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Western University Be Extraordinary The Campaign For Western

Investing in the future of health care

Q&A with Dr. Michael Strong, Dean of the Schulich School of Medicine & Dentistry

December 15, 2015

Investing in the future of health care
Dr. Michael Strong, Dean of the Schulich School of Medicine & Dentistry

Q: What is the vision for the Schulich School of Medicine & Dentistry?

A: We are striving to make Schulich Medicine & Dentistry one of the top medical and dental schools in North America and the go-to institute for medical and dental education and research. To get there, we’re focused on a number of areas, including recruiting the best faculty to drive us toward excellence; investing in the necessary infrastructure for these groups to succeed; supporting and developing our undergraduate and graduate programs; building an administrative cluster to support the School’s work; and ensuring we’re working closely with our health care partners. To achieve our goal of being one of the lead institutions in North America, each one of these has to be firing on all cylinders.

Q: What are some of the School’s recent accomplishments?

A: My first term as Dean was really about laying those foundations. Now I’m focused on moving forward and implementing what we put into place. In the past three years, we have completed one of the most aggressive recruitment periods in the history of our School, bringing in 36 new recruitments, including researchers like Dr. Eric Arts and his microbiology and immunology team, Dr. Marlys L. Koschinsky, the new Scientific and Executive Director for Robarts Research Institute, and many other scientists and clinicians who are leaders in their respective areas. These critical recruitments are an important investment and key to a fundamental redevelopment of the School. We are also focused on redeveloping our dentistry program with the aim to make it one of the top 10 programs in North America within the next 10 years. We are well along in an intensive strategic planning process and will be making strategic investments in information technologies, equipment and faculty in Schulich Dentistry. We have begun the process to recruit a new Vice-Dean of Dentistry to help guide this ambitious goal and bring us to the forefront of dental education, research and patient care.

Q: How have donations received from donors benefitted students, faculty and scientists at Schulich Medicine & Dentistry?

A: We truly can’t do what we do without donors. Whether it’s funding for students that allows us to attract the brightest minds, donations to specific research projects or chairs, or undesignated donations that allow us to address our current needs effectively, we rely on our donors to succeed in all that we do. Currently, the funding milieu is challenging and will be for the foreseeable future. I’m not sure if our donors realize how absolutely dependent we are on them to achieve our goals. Right now, we need them more than ever.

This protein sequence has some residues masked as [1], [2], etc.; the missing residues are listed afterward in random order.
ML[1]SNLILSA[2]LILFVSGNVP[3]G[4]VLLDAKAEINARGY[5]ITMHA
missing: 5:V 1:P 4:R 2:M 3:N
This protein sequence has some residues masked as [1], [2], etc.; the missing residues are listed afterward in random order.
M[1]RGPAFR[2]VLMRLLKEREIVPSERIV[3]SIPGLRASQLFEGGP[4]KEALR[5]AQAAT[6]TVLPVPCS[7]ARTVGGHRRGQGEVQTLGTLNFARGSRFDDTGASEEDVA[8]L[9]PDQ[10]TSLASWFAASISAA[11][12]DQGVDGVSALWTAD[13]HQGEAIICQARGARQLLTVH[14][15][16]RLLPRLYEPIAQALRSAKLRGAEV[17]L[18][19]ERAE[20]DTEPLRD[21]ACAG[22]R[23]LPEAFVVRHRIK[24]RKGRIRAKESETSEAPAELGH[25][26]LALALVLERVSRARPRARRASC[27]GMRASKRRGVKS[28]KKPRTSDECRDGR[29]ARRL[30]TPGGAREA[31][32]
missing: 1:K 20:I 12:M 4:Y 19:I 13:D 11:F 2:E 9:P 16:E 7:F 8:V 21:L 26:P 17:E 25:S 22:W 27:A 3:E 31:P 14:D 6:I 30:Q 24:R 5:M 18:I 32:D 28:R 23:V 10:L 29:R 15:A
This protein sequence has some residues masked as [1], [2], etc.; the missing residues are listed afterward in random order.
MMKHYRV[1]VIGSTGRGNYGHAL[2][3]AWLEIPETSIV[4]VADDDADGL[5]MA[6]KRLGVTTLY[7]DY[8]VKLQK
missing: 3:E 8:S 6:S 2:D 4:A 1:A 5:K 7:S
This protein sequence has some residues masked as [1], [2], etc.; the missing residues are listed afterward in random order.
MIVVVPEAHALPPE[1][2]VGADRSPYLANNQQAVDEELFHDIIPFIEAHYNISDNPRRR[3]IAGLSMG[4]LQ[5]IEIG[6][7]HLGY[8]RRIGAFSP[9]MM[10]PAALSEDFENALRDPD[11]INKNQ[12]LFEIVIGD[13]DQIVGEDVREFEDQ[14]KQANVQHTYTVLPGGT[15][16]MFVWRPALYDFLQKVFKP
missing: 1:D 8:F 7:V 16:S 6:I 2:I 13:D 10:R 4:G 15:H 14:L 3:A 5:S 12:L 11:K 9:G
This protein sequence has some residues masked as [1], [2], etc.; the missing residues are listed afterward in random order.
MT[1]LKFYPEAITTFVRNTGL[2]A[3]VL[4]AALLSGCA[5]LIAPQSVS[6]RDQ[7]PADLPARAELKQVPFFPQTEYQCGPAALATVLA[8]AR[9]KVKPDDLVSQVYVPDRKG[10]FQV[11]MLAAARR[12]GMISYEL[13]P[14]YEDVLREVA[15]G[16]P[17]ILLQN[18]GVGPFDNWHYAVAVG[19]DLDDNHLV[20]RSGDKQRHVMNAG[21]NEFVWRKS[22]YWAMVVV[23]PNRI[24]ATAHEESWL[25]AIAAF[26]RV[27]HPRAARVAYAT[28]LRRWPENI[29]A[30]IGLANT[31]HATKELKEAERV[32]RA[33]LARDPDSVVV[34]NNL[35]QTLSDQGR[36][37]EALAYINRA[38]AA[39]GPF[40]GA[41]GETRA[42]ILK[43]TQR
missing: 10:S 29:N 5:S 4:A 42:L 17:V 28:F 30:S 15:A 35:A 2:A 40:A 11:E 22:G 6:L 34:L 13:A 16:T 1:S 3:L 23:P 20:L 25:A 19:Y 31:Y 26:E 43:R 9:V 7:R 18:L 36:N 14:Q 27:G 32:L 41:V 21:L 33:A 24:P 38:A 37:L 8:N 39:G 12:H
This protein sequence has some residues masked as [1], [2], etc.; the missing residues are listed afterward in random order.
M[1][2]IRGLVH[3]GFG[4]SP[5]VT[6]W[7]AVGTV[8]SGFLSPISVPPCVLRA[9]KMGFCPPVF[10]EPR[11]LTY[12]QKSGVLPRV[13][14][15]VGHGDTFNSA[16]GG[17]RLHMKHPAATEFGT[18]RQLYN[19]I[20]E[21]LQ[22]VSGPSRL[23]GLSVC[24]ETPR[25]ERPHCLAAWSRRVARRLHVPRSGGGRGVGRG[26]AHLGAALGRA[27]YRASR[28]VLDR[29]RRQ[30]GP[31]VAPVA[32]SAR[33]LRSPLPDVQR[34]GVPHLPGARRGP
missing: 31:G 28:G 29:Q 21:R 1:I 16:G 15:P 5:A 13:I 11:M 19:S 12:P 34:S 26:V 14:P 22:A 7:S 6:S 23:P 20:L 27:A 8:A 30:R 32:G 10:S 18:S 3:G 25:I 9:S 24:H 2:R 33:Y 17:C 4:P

Q: What are some of the School’s fundraising priorities as part of the Be Extraordinary campaign?

A: To be one of the top medical and dental schools in North America, the School is aiming to raise $145 million as part of the Western campaign. To reach that goal, we need financial support of all shapes and sizes. There are a number of specific priority areas, including student awards, scholarships and bursaries; endowed chairs in the fields of cardiology, vascular surgery and anesthesia; molecular brain research; and lab and room renovations. There are also undesignated funds that donors can choose to support, such as the Schulich and Robarts Funds, which are used to finance other critical needs of the School as needed. There are many ways to support a wide range of work being done at Schulich Medicine & Dentistry, depending on the donor’s interest and the level at which they are able to support.

Q: Why should people support the Schulich School of Medicine & Dentistry?

A: It is a time of enormous opportunity for Schulich Medicine & Dentistry. Not only are we educating the future providers of health care, we’re also providing the cutting-edge research that will translate into better health care, which is something that will affect us – and our children – now and in the future. Medical training and research can be expensive, but it’s vital and we can’t be successful if we don’t have the resources. If we have the right people with the right equipment asking the right questions, we can achieve our goal of becoming a global leader in optimizing life-long health.

This article appeared in the Fall 2015 edition of Impact Western
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